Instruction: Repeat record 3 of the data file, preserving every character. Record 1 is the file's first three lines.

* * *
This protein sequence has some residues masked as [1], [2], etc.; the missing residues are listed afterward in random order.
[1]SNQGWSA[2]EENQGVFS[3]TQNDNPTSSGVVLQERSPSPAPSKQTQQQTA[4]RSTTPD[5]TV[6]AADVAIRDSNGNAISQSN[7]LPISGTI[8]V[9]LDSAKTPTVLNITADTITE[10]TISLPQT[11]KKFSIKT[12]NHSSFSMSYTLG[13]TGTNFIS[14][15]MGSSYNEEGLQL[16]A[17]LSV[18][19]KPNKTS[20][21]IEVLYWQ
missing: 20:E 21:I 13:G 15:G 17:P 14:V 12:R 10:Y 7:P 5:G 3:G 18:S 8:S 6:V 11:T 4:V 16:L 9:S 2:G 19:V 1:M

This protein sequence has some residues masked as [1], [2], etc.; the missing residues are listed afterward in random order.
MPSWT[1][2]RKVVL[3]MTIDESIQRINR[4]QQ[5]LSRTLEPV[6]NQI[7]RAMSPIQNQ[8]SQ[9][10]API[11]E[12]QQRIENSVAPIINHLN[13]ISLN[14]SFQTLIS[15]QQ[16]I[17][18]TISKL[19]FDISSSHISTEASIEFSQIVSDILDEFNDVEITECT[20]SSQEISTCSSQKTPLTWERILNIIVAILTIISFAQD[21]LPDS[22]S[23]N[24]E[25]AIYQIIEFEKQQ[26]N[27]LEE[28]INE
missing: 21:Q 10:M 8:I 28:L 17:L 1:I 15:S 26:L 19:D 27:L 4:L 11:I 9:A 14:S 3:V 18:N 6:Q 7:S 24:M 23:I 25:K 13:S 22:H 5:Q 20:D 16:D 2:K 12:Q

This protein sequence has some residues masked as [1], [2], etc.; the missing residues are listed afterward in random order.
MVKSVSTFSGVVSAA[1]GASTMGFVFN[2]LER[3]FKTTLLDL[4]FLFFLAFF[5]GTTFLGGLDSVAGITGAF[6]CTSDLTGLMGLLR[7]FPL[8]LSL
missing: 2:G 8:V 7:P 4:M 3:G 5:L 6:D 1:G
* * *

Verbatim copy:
This protein sequence has some residues masked as [1], [2], etc.; the missing residues are listed afterward in random order.
MVKSVSTFSGVVSAA[1]GASTMGFVFN[2]LER[3]FKTTLLDL[4]FLFFLAFF[5]GTTFLGGLDSVAGITGAF[6]CTSDLTGLMGLLR[7]FPL[8]LSL
missing: 2:G 8:V 7:P 4:M 3:G 5:L 6:D 1:G